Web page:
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How can enabling “clean cooking” save millions of lives?

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Did you know that:
• 3 billion people cook with biomass and 4 million people die each year from the household air pollution it creates?
• Nearly 2 billion have electricity but do not cook with it.
• In SSA alone $34 billion is spent on charcoal or other polluting fuels and in many cases cooking with electricity would actually save households money!

The MECS programme provides a wealth of support to help make electric cooking devices available across the developing world.

What is driving a global effort to enable people to cook with electricity?

Cooking with wood or charcoal (biomass) as fuel is hugely damaging to health and the environment. Household air pollution from cooking with traditional solid fuels contributes to nearly four million deaths every year.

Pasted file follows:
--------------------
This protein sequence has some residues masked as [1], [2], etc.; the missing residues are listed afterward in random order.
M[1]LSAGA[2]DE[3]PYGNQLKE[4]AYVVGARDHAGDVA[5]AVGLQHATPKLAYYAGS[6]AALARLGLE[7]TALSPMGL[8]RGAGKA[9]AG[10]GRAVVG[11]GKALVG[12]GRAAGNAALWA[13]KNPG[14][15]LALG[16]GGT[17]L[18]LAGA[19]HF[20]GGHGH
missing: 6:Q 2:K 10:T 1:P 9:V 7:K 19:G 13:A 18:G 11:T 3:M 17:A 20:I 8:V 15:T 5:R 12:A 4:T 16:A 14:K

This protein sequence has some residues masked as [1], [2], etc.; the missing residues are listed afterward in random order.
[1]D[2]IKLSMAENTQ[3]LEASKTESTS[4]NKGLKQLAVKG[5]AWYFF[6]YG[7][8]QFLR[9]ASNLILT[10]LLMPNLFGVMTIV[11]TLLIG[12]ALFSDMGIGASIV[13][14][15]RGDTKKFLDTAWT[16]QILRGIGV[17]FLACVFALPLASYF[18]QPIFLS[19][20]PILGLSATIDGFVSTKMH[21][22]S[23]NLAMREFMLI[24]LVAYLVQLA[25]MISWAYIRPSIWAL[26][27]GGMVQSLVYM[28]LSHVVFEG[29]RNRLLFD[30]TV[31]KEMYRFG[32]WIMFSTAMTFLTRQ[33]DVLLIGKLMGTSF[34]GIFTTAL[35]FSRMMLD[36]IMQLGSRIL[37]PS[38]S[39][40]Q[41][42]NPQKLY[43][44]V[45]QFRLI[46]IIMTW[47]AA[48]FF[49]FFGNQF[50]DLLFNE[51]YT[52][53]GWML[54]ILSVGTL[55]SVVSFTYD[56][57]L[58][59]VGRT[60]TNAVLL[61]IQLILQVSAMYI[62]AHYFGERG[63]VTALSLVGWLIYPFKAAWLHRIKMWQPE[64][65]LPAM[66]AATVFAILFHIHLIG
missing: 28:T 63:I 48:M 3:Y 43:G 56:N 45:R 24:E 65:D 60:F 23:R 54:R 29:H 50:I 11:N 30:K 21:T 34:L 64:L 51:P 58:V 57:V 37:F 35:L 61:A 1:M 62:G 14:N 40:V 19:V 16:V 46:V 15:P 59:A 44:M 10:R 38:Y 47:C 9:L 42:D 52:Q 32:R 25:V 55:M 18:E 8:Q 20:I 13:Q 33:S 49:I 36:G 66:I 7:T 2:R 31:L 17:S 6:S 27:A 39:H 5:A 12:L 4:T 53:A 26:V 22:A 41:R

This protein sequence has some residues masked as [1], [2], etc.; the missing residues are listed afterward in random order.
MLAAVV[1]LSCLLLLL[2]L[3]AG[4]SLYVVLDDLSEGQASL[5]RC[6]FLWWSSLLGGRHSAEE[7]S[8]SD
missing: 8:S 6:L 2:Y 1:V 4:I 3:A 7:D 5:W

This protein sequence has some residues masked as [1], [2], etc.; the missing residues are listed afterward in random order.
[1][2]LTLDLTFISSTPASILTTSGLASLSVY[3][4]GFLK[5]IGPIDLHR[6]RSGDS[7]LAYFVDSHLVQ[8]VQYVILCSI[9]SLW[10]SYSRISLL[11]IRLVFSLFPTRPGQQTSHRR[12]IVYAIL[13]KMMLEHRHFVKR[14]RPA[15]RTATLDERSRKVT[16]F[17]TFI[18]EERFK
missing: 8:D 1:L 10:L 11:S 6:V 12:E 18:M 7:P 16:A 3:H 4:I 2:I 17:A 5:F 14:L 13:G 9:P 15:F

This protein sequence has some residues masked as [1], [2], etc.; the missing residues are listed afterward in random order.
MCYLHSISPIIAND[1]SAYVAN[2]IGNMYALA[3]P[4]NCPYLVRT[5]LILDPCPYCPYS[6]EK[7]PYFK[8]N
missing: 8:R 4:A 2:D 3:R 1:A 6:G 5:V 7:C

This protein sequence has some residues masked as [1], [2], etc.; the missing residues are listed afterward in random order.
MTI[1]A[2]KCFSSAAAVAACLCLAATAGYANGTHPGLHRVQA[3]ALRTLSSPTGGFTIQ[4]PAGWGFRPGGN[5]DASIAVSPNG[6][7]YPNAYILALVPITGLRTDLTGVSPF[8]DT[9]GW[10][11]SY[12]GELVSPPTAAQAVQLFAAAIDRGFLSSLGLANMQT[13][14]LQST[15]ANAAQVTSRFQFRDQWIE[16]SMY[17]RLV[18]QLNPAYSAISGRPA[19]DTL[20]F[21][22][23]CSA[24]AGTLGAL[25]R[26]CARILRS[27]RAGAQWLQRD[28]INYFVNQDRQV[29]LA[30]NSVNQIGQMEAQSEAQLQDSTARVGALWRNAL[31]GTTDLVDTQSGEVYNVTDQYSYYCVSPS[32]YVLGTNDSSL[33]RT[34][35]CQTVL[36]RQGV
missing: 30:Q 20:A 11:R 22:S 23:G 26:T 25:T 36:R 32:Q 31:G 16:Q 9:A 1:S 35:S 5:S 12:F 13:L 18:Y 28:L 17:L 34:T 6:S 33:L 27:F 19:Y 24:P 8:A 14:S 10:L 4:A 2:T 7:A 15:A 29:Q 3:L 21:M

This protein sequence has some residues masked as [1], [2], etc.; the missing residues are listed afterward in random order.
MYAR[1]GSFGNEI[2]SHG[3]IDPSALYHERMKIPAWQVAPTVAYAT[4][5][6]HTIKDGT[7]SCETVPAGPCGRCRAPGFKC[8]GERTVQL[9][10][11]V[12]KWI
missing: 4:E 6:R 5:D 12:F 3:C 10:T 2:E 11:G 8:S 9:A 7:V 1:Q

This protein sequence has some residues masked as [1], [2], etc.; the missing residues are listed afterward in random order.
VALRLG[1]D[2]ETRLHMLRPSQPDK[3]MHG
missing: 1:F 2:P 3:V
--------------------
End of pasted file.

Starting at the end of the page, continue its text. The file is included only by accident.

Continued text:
In many countries, the generation of grid electricity is now exceeding demand. For instance, in terms of electricity generation capacity, several East African countries are currently on course to substantially increase their installed capacity. This is driven by long-term economic growth ambitions and provides an opportunity to expand electrical demand. Recent installations in Uganda have increased generating capacity to 950 MW, creating a generating surplus, for the moment. Power Africa has identified a further 1900 MW of projects for completion by 2030. The World Bank estimate that not only will generating capacity in Kenya double from 2,300 MW in 2015 to 5000 MW in 2020, but the share of renewables will also increase from 65% to 84%. Generating capacity in Tanzania was roughly 1500 MW in 2017, and with a further 1600 MW planned, this capacity is projected to double imminently.